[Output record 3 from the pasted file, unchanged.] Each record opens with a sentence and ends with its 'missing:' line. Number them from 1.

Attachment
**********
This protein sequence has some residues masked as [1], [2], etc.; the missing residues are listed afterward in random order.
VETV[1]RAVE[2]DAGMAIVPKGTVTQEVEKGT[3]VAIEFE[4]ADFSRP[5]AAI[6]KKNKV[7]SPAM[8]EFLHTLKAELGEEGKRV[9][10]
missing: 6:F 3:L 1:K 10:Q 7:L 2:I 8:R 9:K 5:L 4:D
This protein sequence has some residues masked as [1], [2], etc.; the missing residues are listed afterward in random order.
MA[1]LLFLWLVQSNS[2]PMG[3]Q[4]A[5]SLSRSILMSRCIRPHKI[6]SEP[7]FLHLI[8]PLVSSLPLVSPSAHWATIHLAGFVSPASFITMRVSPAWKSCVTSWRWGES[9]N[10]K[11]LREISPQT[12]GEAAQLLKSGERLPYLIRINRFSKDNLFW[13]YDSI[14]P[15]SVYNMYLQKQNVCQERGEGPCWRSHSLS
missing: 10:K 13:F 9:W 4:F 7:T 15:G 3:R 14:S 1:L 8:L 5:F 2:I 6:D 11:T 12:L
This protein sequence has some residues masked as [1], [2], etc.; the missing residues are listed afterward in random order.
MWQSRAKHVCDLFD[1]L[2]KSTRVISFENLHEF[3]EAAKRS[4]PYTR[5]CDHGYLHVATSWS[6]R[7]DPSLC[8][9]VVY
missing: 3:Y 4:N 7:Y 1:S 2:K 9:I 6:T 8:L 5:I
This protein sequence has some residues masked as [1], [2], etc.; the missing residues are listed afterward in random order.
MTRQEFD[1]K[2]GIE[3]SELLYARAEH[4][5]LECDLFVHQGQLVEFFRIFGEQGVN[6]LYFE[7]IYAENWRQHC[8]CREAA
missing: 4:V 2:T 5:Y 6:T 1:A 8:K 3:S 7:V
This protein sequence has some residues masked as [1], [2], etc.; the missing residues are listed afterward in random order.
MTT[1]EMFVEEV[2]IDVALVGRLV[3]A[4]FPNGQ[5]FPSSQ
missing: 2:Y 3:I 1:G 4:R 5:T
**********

This protein sequence has some residues masked as [1], [2], etc.; the missing residues are listed afterward in random order.
MWQSRAKHVCDLFD[1]L[2]KSTRVISFENLHEF[3]EAAKRS[4]PYTR[5]CDHGYLHVATSWS[6]R[7]DPSLC[8][9]VVY
missing: 3:Y 4:N 7:Y 1:S 2:K 9:I 6:T 8:L 5:I